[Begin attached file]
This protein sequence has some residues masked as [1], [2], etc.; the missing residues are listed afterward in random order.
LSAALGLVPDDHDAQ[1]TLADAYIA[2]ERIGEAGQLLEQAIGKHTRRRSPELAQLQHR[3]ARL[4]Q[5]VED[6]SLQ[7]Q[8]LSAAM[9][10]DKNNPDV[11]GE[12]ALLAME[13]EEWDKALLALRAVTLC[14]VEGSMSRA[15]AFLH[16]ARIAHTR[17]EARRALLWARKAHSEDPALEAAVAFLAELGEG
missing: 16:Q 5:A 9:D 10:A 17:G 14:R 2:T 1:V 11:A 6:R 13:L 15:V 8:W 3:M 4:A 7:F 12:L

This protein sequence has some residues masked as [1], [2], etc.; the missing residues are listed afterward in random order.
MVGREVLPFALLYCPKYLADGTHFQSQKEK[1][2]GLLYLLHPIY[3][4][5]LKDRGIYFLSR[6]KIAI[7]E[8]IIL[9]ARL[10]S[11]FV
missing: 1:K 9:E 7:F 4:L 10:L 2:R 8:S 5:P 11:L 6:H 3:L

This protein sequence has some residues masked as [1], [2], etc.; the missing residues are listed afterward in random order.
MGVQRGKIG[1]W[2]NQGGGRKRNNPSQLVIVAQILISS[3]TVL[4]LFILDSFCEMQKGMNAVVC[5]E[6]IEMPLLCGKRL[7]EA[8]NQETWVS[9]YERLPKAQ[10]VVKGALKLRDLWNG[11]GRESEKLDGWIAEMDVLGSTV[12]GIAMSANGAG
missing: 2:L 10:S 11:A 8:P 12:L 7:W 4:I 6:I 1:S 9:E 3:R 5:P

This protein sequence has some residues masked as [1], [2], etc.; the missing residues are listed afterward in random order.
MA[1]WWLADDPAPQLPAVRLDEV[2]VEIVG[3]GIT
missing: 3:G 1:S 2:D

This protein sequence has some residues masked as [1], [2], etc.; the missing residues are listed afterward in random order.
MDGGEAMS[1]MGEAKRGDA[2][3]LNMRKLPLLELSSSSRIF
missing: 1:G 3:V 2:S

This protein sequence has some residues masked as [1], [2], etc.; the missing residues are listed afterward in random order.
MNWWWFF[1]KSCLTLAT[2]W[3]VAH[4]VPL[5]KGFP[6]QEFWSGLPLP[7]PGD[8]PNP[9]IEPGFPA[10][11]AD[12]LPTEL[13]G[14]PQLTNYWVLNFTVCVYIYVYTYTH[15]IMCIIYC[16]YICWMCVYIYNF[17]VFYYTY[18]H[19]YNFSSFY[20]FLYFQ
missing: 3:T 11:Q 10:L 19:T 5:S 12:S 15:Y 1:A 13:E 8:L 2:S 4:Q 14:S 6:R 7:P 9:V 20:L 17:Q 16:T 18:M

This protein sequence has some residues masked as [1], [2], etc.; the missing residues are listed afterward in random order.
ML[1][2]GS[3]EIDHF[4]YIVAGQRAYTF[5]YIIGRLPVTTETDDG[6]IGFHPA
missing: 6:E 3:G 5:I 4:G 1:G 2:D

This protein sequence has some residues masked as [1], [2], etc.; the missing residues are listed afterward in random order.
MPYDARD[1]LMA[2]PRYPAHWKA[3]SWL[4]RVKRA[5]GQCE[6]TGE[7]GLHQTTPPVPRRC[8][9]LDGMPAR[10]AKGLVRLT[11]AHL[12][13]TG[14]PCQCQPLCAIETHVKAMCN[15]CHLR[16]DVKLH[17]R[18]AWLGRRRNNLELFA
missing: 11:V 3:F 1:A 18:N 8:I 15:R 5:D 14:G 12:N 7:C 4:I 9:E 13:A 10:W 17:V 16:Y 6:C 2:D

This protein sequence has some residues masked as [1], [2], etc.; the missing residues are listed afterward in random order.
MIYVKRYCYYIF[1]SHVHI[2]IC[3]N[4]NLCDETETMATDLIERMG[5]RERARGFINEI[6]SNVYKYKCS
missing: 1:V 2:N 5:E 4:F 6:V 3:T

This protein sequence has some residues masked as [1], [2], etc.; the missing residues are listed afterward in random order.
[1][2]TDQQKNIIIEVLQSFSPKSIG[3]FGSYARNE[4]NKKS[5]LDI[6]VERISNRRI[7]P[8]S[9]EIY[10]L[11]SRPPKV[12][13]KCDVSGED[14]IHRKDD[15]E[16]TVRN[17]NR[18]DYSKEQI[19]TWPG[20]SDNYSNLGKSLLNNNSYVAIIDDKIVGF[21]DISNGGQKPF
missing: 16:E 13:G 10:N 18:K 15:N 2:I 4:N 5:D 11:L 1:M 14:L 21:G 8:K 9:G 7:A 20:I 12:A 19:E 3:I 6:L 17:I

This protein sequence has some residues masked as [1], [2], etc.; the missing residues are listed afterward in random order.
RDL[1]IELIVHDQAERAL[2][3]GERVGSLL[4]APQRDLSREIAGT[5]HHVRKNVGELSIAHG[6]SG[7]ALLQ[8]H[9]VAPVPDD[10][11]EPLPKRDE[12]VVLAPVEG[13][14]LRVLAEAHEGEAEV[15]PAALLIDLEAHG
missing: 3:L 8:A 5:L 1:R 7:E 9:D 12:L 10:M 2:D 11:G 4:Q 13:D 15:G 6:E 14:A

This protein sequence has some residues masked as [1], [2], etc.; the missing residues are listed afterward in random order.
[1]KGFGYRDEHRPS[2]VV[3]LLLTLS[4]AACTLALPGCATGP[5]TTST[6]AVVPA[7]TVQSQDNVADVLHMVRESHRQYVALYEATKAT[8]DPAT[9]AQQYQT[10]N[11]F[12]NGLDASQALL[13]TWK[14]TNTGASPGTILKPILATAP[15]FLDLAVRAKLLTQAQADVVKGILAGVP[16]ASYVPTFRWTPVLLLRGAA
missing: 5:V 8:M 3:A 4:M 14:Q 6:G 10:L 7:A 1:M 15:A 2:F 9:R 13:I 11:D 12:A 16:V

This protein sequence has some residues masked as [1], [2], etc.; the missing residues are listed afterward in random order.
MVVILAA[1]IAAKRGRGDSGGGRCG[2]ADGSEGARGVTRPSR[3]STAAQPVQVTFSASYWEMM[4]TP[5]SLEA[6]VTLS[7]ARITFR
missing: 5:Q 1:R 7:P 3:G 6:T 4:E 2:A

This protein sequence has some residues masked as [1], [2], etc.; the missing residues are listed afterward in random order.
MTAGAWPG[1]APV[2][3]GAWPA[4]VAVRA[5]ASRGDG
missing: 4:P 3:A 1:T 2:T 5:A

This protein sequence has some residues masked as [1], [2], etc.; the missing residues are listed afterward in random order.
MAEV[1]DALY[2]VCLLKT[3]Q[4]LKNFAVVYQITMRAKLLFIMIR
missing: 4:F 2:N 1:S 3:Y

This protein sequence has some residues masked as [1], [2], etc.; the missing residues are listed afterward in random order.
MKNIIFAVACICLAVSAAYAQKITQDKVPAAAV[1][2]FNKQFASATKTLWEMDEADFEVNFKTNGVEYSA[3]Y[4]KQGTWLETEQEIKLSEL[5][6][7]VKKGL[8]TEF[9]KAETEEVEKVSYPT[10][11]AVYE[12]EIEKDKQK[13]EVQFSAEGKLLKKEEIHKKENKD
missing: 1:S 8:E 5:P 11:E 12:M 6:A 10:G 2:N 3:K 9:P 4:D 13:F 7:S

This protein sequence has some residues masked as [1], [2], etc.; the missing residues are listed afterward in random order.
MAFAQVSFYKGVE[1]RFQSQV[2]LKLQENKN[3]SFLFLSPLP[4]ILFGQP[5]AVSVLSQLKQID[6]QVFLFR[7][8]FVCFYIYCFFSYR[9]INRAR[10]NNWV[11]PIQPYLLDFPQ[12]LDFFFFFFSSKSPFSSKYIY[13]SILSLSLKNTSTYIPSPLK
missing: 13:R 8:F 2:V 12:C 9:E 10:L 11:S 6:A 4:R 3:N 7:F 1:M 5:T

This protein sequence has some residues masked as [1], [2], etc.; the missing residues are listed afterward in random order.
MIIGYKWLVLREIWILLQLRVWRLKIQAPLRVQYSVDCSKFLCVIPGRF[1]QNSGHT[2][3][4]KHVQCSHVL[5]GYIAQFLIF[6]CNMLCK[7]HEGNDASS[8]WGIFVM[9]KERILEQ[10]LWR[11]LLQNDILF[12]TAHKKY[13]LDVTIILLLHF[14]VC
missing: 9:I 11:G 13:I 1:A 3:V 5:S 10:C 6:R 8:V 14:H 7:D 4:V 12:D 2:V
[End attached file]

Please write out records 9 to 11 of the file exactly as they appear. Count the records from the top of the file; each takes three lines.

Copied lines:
This protein sequence has some residues masked as [1], [2], etc.; the missing residues are listed afterward in random order.
MIYVKRYCYYIF[1]SHVHI[2]IC[3]N[4]NLCDETETMATDLIERMG[5]RERARGFINEI[6]SNVYKYKCS
missing: 1:V 2:N 5:E 4:F 6:V 3:T

This protein sequence has some residues masked as [1], [2], etc.; the missing residues are listed afterward in random order.
[1][2]TDQQKNIIIEVLQSFSPKSIG[3]FGSYARNE[4]NKKS[5]LDI[6]VERISNRRI[7]P[8]S[9]EIY[10]L[11]SRPPKV[12][13]KCDVSGED[14]IHRKDD[15]E[16]TVRN[17]NR[18]DYSKEQI[19]TWPG[20]SDNYSNLGKSLLNNNSYVAIIDDKIVGF[21]DISNGGQKPF
missing: 16:E 13:G 10:N 18:K 15:N 2:I 4:N 5:D 11:L 1:M 14:L 21:G 8:K 9:G 7:A 20:I 12:A 19:E 3:I 6:L 17:I

This protein sequence has some residues masked as [1], [2], etc.; the missing residues are listed afterward in random order.
RDL[1]IELIVHDQAERAL[2][3]GERVGSLL[4]APQRDLSREIAGT[5]HHVRKNVGELSIAHG[6]SG[7]ALLQ[8]H[9]VAPVPDD[10][11]EPLPKRDE[12]VVLAPVEG[13][14]LRVLAEAHEGEAEV[15]PAALLIDLEAHG
missing: 3:L 8:A 5:L 1:R 7:E 9:D 12:L 10:M 2:D 11:G 4:Q 13:D 15:G 6:E 14:A